As we were getting ready to go into the Towers, some teenagers approached us and offered us a bumper sticker. It read: "Transfer — A Step in the Right Direction." Disgusted, I handed it back to one of the kids, probably about 18 years old or so. "Why don’t you want it," she asked me.
"Because you’re revolting," I told her.
My wife, Elisheva, was appalled. "Why were you so rude to her?"
"Because she’s old enough to have a brain. Here’s what I want to know. When she hands out bumper stickers about transfer, what does she think? That they’re all going to go willingly? And if they don’t, how do we get them to move? How many is she willing to kill? And what about the fact that they, too, live here? And to where will she send them, since no one else wants them? And what does she think transferring millions of Palestinians by force will do to the image of Jews in the world? Actually, I think I was nice to her, relative to what she deserved."
A bit of a downer before dinner, so we walked through the mall for a while. And I told Elisheva about a conversation I’d had the night before with a friend when we went out for a late-night beer. An academic sort with great liberal credentials (very involved in foreign workers’ rights groups, interfaith dialogue, etc.), he said that there’s never been a worse period in the 25 or so years he’s been here. And he sees no way out. And he just can’t take it anymore. "You know what we should do," he said. "The next time they do a suicide bombing, we should pick a midsize village, and just wipe it out. Every man, woman and child. No one survives. And we tell them that the next time they do it, we’ll take out two villages. And then three. We’ve got to put a stop to this."
I was completely stupefied. This, from the person who more than anyone else is responsible for our decision to move here. "That’s a great idea," I told him. "First of all, what good will it do? Just make them hate us more? And why do you think the world will let us do that? But more than that, is that the kind of country you want us to be? I thought you moved here because you want to create a different kind of society. You want to sink to their level? What will you tell your kids about why you moved here?" He hesitated for a second, and then muttered, "I already have nothing to say to my kids when they ask why I moved here." So we ordered some more beer and left it at that.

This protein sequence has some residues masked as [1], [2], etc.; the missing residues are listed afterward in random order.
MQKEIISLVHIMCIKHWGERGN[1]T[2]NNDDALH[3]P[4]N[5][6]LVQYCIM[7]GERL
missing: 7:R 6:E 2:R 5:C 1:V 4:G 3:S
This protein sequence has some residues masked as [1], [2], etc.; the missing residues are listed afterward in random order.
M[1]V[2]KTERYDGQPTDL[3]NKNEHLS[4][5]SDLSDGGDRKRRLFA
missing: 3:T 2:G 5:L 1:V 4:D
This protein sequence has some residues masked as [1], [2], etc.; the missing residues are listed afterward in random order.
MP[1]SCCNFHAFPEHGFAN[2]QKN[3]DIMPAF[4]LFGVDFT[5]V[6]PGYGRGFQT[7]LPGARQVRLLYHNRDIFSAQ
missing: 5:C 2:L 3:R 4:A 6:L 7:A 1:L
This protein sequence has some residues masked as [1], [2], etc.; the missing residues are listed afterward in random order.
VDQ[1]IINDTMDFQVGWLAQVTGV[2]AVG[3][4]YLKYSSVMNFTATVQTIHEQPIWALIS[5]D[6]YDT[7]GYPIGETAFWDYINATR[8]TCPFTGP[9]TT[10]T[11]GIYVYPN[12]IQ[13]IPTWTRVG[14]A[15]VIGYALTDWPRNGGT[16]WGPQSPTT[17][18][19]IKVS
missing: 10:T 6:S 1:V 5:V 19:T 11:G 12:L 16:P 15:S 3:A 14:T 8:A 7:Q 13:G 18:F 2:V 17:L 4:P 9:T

The next morning, we’d missed the morning news when we woke up, and got stuck with one of those horrific Israeli talk shows, in which everyone (left and right) agreed that Sharon had to go and that yesterday had been a terrible day. But what, I asked myself, was so bad? We had heard that one couple had been "moderately wounded" in a drive-by shooting in the West Bank. But something else must have happened. We decided to buy a paper before heading to breakfast in the hotel dining room. And then we saw the headlines: six soldiers shot dead at the checkpoint. One wounded. One survived.
As we listened to the hum of conversations in the hotel dining room, in which every single person was reading the paper, it was clear why this was such a big deal. It wasn’t only the tragic loss of life, or the fact that Marwan Barghouti, seen by many as a possible successor to Arafat, had sent "blessings" to the gunmen. It was that this wasn’t terrorism, but guerrilla warfare. And we’re not winning. They blew up a tank a few days ago, ending the myth that the kids we send out there in armor are safe. They attacked a checkpoint, and using impeccable military tactics, wiped out more kids. "Fourteen soldiers killed in seven days," said the paper. War, was the clear message. But not one that we seem to know how to win. Which was why everyone was so hopeful — even though we basically knew better — that Sharon would have something to say tonight. But he didn’t. "The country is not collapsing." That’s it? For a moment, I wasn’t even sure I was hearing right.
Making our way back to the hotel later that day after a visit at the Tel Aviv Museum, we saw a handwritten sign taped to a nearby store window. At first, we both thought it was something about the store. But it wasn’t. It said, "yihyeh tov — ein vada’ut legabei ta’arikh ve-sha’ah." Rough translation: "Things will be OK. But no information is available as to the date or time."
It was, it suddenly struck me, possibly a bit too optimistic.